One can calculate gradients from Total Magnetic Intensity (TMI) data collected using a single magnetometer by 1D FFT for in-line and vertical gradients and 2D FFT for cross-line gradient. Under normal circumstances, the calculated in-line and vertical gradients are fairly comparable to the measured ones, except for very active magnetic areas. However, for cross-line gradient, the calculated is much inferior to the measured (Figure 2b). In general, for magnetic gradients, one can say that the measured are always better.

Figure 2

Figure 2: A) Definitions of Pitch, Roll and Yaw; B) Comparison of Measured and Calculated Gradients, from HeliGrad system data

Field Survey Case Study Using The Heligrad Tri-Axial Gradiometer System

The Opikeigen Lake Gold Property is jointly owned by SLAM and Beatrix Ventures Inc. It is situated 10 km northwest of Fort Hope, Ontario. The property is located within the Uchi Subprovince, Superior Province of the Canadian Shield (Figure 1c; Stott 2010). The Uchi Subprovince is a 600-kilometre long greenstone belt, extending from Ontario-Manitoba border to the Hudson Bay Lowlands, hosting the Pickle Lake and the very productive Red Lake gold camps (Technical Report, 2009). It is underlain by volcanic and sedimentary rocks. High grade gold mineralization is associated with quartz veins in sheared and altered mafic volcanics in contact with the sediments.

In the Opikeigen Lake area, the greenstone belt is composed of east trending, isoclinally folded sequence of metavolcanic and metasedimentary rocks, Figure 6. The sediments are overlain by a basal sequence of felsic volcaniclastics and an upper sequence of mafic flows with intervals of sediments including iron formation.
Contacts between the metavolcanics and metasediments and structural traps along faults or shear zones are places to search for gold deposits. The magnetic gradient data collected using the HeliGrad system can help to find those places.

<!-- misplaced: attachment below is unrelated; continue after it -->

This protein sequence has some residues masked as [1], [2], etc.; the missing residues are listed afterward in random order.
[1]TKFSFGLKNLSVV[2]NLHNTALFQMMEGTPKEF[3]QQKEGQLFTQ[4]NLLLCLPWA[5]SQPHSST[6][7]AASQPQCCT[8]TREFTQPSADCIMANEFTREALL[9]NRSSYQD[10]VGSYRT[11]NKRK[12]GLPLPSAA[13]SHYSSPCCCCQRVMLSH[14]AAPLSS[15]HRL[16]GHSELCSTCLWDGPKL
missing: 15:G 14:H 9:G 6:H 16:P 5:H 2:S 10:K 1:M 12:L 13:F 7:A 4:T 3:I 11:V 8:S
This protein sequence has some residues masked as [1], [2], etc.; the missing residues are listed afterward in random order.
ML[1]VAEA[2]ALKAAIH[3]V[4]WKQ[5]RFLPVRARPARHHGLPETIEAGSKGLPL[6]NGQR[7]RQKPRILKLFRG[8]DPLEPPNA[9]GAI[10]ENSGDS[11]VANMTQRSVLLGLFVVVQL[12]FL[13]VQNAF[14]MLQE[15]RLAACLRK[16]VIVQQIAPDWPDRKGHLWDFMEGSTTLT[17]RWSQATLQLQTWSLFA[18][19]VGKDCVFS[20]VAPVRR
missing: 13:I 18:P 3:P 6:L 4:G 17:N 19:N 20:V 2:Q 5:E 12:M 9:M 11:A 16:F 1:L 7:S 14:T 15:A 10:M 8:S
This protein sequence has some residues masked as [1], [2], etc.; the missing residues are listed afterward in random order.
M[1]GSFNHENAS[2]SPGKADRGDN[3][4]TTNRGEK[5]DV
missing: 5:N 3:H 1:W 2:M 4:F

The lithological contacts between the metavolcanics and metasediments, and zones of metavolcanics (Vf and Vm) and metasediments (Sm) are inferred from the Total Magnetic Intensity (TMI) data, in Figure 3a. Lithological contacts usually track the local maxima of magnetic gradients. Zones of metavolcanics possess moderate to strong magnetic values, while the zones of metasediments exhibit low, especially the background, magnetic values. Zones of Band Iron Formations (BIF) are outlined as well. BIF have very strong magnetic responses.
Lineaments and faults are inferred from the tilt derivatives (Salem, 2008) computed directly from the measured magnetic gradients, in Figure 3b. Clearly shown are the SW-NE faults or shears cutting across the east trending sequences of metavolcanics and metasediments. The prospective zones of gold deposits are places where the faults intersect with the contacts, Figure 3c. It is quite clear that most of the interpreted gold prospective zones coincide with the known gold showing in the area.

The usefulness of the magnetic data in mineral exploration, as demonstrated in Opikeigen Gold project, is without question. The magnetic gradients data collected by HeliGrad tri-axial gradiometer system provide a sound geophysical basis for geological mapping and structural interpretations.


The helicopter-borne full Tri-axial magnetic gradiometer (HeliGrad) system provides measured and tilt corrected gradient data in in-line, cross-line and vertical directions. The magnetic gradients data collected by the HeliGrad system can be used in geological mapping and structural interpretations. Tilt-angle derivatives, which use all the measured gradients, are very useful in delineating lineaments and faults, as demonstrated in the Opikeigen Gold Project, SLAM Exploration Inc.

Figure 3

Figure 3: A) Lithologic units inferred from Total magnetic Intensity (TMI) data (B) Interpreted geology, lineaments & faults over derived magnetic tilt-angle derivative; C) Interpreted prospective zones from magnetics over known geology, featuring gold occurrences.